In the first phase although they’re breathing out, they need to keep the inhalatory muscles fully engaged or they can’t keep the slow air flow. I ask them which muscles they feel working and they describe lateral expansion in the chest cavity, shoulder blades and often clavicles as well. If they release the muscle tonus here, the breath will come shooting out.
In the second phase the inhalatory and exhalatory forces are in balance and it feels quite effortless to keep the air flow steady and slow. In the third phase, they begin to feel contraction in the chest and in the stomach muscles. Here the exhalatory forces are dominant. If they release muscle tone here, the breath with shoot in. N.B….this is an extreme exercise. Few teachers would recommend singing or speaking to these exhalatory and inhalatory extremes, but I find it to be a good exercise to demonstrate the forces at work in the different phases of lung volume and rib-cage pressure. With singers, it shows quite clearly that the sensation changes of pressure, resonance and posture within the system mirror lung volume and diaphram position.
Because we all have different bodies, different muscle strengths/sizes and different thorax and pelvis forms (add to that all the many psychological factors involved), we have different tendencies in breathing. For some, the fullness (what the ancients called Pleroma) is the most comfortable. For others, the emptiness (Kenoma) is comfortable. I’ve had students and clients who, on the other side of the coin, felt light panic in holding and regulating fullness and emptiness.
My point here is that we need to understand and respect the breathing habits of our students, including blockages, defenses and resistances, before we can make new, healthier and more efficient habits available. Another important point for those who emphasize the breath; inhalare, appoggia, sul fiato in the “Bel Canto” school…..or pranayama, Re-Birthing, holotrophic breathing or whatever other methods and techniques you’ve studied, in phonation the breath must be regulated by the vocalis muscle and not the other way around. The idea that the breath reigns and the vocalis reacts leads to misunderstanding and too often damage to the instrument. In any closed pressure system, the functional regulatory valve is responsible for the regulation, not the motor of energy delivery. If the feedback loop is damaged, the valve will cease to function!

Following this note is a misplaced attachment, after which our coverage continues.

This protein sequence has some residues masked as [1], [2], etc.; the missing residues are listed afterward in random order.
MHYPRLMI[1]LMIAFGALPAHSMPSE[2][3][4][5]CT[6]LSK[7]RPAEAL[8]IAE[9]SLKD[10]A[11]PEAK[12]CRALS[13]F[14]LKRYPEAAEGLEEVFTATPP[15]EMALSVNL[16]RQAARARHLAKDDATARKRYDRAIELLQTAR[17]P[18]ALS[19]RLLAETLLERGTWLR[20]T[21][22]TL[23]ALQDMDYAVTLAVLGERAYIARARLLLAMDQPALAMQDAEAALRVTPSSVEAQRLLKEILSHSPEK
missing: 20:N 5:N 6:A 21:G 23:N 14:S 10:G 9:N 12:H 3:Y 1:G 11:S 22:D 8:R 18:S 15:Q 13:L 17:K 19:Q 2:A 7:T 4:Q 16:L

My first voice teacher used to love the phrase “Bow the BREATH” and screamed it regularly while I was singing. At first I found this invigorating and the voice got bigger and more efficient. After a while it felt more like ‘pushing’, exerting WAY too much sub-glottal pressure. Even more disturbing than that was the fact that the teacher seemed oblivious to this and still kept yelling “Bow the BREATH!” There are those out there, teachers I’ve had and pedagogy students I’ve had, who held the belief that “The Breath” is everything. "Breath well and you sing well" is their mantra. If everything’s in balance, this works. If everything is not in balance and you emphasize ONLY the breath, you are obviously missing something important and your student is going to pay the price.
Evan Bortnick Wiesbaden